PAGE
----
A controversial title, no doubt, but certainly not intended to arouse your momentary attention. It comes from a genuine concern regarding a phenomenon so central to our lives – romantic love. Specifically, the passionate, companionship-based love between two people; the kind of love that that we assume was the force behind what gave us birth; the kind of love we see in the movies; the type of love that we desire insofar as we are affectionate beings.
So what do I mean by claiming that its essence is nothingness? Well, it’s quite simple. It rests on the idea that romantic love is conditional. Its formation and maintenance depend on certain criteria being present, and if these things cease to be present, it leads to breakups, divorces, and heartache. Such criteria can take a variety of forms for different people. They can be the enjoyment of someone’s appearance or wealth; the appreciation of someone’s good character, intelligence, understanding, charm, or spirit; the giving and receiving of support or emotional attention; feelings of trust, and so on. However usually it’s through a combination of many such desired attributes that love is established. There is no magic to the feeling of love. In most cases it is nothing more than a high score on a list of a person’s personal criteria. If you meet someone who satisfies many of your preferences – especially the most important ones – you will fall for them, and not necessarily through choice. There is more to the feeling of love of course, much of which is related to the subconscious mind, unmet needs, upbringing, association, etc., but the causes of love are not what I want to focus on. I’m more concerned with the idea that two people can fall out of love. That is, two people can share the most intimate, meaningful connection with each other, and then later, treat each other like strangers, or worse, even be agitated or repulsed by that ex-lover. How many people do we know who have loved a certain someone, perhaps used to make love to that certain someone, and even produced life with that certain someone, but are now largely estranged from them? What an odd phenomenon. Given the fact that the average person feels such a connection to more than one person throughout their lives, it’s fair to say that the construction of love, followed by its deconstruction, is actually the norm. That, is a worrying fact about love.
After the established passion, intimacy, and bond between a couple, we see too many cases where passion is replaced with indifference, and intimacy with distance, as the ‘magical’ bond ceases to exist. In essence, love becomes nothingness. Once certain criteria or needs cease to be met, it reveals an emptiness underneath. There is no transcendental, everlasting, underlying bond. It is a construction. Literally, like the building of a house on empty space, enjoyed for a while but always potentially destructible insofar as it was constructed in the first place. Some buildings last a few months, some a few years. The lucky ones make it last a lifetime. But this doesn’t deny the emptiness beneath. It’s just the case that these minorities of lasting relationships are fortunate enough not to arrive back at this emptiness. They build a strong enough house and maintain it together through the internal and external challenges that threaten its construction. In such a sense, the nothingness at the heart of romantic relationships is consistently masked. All the while, our culture, media, family and friends constantly tell us that ‘true love’ does exist, that it is ‘unconditional’, and that it ‘never dies’. I’m afraid the overwhelming evidence around us of break ups, divorces, and the endless examples of people contently moving on with new lovers, suggests otherwise.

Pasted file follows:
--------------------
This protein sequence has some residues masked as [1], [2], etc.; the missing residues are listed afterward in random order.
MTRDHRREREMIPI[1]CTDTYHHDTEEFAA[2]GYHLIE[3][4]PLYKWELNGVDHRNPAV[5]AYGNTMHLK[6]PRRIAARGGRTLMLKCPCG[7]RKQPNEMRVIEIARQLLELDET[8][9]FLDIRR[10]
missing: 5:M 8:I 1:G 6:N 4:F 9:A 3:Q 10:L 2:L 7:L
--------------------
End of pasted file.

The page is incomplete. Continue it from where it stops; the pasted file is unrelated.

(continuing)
In sum, it is impossible for something to be unconditional if it has evolved from the presence of certain conditions. And insofar as anything is conditional and constructed, it can be deconstructed. All loving relationships begin from a lack of feeling love towards that significant other. Over time, whether through a friendship or at first sight, love is conditionally created and strengthened through the satisfaction of certain criteria. Thus, insofar as romantic love starts from nothing, it can always return to being nothing and can never be associated with an underlying, unconditional connection. The nature of relationship breakups and divorces, followed by the finding of new love, offers overwhelming support for this.
I’m not claiming that romantic relationships are therefore a waste of time. By all means, people should construct and maintain these houses, and indeed, such constructions can be beautiful. However, the general popular perception of love as this transcendental, abstract, everlasting connection is quite unhelpful and leads to a lot of disappointment. It’s far healthier for us to be grounded in reality, and to see love for both what it is, and what it is not.